Comon'. We've all done it. Ok, maybe not literally, but we've all had a moment when things didn't quite go to plan. Blindsided. Knocked down, without knowing if you'd be able to get back up.
After 49 years and 8 months of life, I can report knowing that feeling better than I‘d like to admit. This latest incarnation happened yesterday afternoon, when I was, quite literally, thrown off a horse. He was a large, spirited fella, made all the more so by the gusty winds that continue to sweep over this fair isle. We'd had a good hack and were actually winding things down (no pun intended) when a big gust and a 💥bang💥 spooked Rodeo (you can't make this stuff up) into rearing up and tossing me off.
I saw it happening in slo-mo, like a bad car crash or a bowl of spaghetti marinara spilling onto white carpet. I landed hard, my bag of bones and skin and organs and fluid hitting cold, packed sand. I heard my voice screaming out, again, and again. At first I didn't dare move. My back, I thought. My fragile back.
I realised my glasses had bounced off my face only when they were handed back to me, unbroken. As I tested out some basic joint movement, I rolled around in the sand first onto my front, extending my legs and arms, and finally onto my back, where I was able to bend and extend through my knees. I crawled to vertical, and was able to walk. At first.
After a good twenty minutes of slow breathing, pacing the yard, and trying to establish if I could drive, I did manage to make it home. But, having had acute injuries before, I knew it was only a matter of time until the pain kicked in, and my body would sieze up.
Getting out of the car was infinitely more difficult than getting in, and walking proved impossible. As I laid on a pile of cold packs, all with their own story to tell, on the sofa in the reception, I felt foolish. What propelled me to choose this activity, with all it’s known risks, when living in my body over these nearly 5 decades had surely proved risky enough?
If Covid taught me anything, it’s that life is short, and each choice is a negotiation of risk and reward. Riding horses for me was an activity that was relatively safe (Covid speaking) but perhaps more importantly, it symbolically represented youth, joy and present-moment connectedness. And… I never thought I would be thrown.
So, this is the point in the article where I say, “there is a lesson in everything, if we care to look”…and boy, do I. First off, how fortunate I was....how fortunate I am. I wasn’t trampled, I can feel my fingers and toes. As I write, I’m in my own hospital room in A+E with fresh water by my side, and even a working mobile phone. I am grateful the ambulance came to my house and were able to help me navigate getting to the hospital.
In looking at my history and all the funky things that happen on a weekly basis in my world, many people would be quick to point out the opposite. They’d call me Unlucky. But to that, I say, luck has nothing to do with life. Life is a river, and a river has obstacles. The obstacles in a river aren’t good or bad in themselves, they are there for a reason. There they are, nonetheless, as sticks, leaves and boulders - intermingling as stirring up of sorts, adding, ultimately, to the river’s unique rhythm. It’s never about the obstacles, but our beliefs about them, and how we learn to navigate.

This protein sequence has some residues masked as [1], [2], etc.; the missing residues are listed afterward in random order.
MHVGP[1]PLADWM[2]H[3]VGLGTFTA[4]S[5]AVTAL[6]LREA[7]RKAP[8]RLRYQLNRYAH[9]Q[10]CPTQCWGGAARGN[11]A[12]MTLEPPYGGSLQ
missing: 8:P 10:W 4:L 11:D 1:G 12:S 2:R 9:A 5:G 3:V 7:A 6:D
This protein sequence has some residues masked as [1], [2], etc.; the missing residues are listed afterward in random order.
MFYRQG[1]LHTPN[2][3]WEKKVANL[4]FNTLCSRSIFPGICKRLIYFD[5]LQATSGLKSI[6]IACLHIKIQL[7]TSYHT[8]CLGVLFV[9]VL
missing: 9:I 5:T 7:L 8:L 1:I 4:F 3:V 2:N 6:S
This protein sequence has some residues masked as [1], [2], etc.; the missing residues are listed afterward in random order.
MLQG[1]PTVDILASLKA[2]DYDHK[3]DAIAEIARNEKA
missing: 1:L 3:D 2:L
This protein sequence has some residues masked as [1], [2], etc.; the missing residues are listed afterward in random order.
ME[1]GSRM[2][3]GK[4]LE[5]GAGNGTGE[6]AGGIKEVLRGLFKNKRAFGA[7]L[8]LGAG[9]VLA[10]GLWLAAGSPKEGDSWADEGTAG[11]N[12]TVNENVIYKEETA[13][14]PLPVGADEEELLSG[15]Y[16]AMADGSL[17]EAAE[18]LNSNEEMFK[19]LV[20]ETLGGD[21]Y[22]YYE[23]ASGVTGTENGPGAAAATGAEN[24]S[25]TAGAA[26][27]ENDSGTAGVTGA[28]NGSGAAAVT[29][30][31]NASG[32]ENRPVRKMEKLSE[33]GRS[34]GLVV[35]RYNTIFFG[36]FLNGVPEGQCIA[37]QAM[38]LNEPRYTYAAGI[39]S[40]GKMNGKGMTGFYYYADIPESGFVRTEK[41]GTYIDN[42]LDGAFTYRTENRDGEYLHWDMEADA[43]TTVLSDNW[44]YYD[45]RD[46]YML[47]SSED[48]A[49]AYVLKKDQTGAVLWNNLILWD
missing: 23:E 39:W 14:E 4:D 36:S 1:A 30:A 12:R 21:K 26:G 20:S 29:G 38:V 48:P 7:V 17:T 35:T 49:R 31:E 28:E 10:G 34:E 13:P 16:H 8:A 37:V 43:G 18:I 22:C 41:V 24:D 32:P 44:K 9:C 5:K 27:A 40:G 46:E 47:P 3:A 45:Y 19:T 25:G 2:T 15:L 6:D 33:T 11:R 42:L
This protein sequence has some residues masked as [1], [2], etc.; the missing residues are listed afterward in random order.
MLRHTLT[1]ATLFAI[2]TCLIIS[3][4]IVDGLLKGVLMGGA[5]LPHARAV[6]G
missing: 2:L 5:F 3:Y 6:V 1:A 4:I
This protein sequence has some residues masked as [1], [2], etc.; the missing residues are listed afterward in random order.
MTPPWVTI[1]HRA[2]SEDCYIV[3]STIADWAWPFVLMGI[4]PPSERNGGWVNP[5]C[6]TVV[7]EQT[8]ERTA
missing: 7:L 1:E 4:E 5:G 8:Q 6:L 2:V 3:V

Shri Brahmananda Sarasvati used to say, 'year 1 students get year 1 tests. Year 4 students get year 4 tests. You are always given the challenges in life that you are ready for. You might not realise it, but these problems are a chance to apply the practice.' So, what then, is practice?
I've been contemplating this a lot lately, as mine changes and meanders over time in an aging body - as I attach myself to different teachers as my path broadens and curves and narrows again. What is the common denominator, what stays the same throughout all this change? Whatever the practice, it involves getting out of my mind, it's beliefs and stories, and into the present moment experience, by means of my body. Afterall, my body has a lot to tell me, if I'd only stop to listen.
This description of practice might sound easy, but in truth it has it's many challenges, no matter how many rounds of surya namaskar or Sanskrit words one knows. The thing is, sun salutations and the understanding of words alone doesn't change a mind or dismantle beliefs about oneself. The Buddha said 'with our minds we create the world'...but before our minds create the world, the world creates our mind. So the beliefs each of us hold so dear, are an outcrop of that. Whether we are lucky or unlucky; self-critical or compassionate; whether we are able to take risks and participate in the world or close ourselves off from fear. It all goes down in the mind, and our mind is made manifest by our environment, caregivers, culture and society during those crucial developmental years.
So, whether it is a genuine or proverbial falling off a horse, sooner or later we’ll have the choice to get back out there and into the saddle again. But in doing so, what are the beliefs about ourselves we carry with us, and how do they define our experience? Is there a way to unburden ourselves of these beliefs, to be more wide awake to the experience, risks and rewards? Because after all, what is life without risk and reward?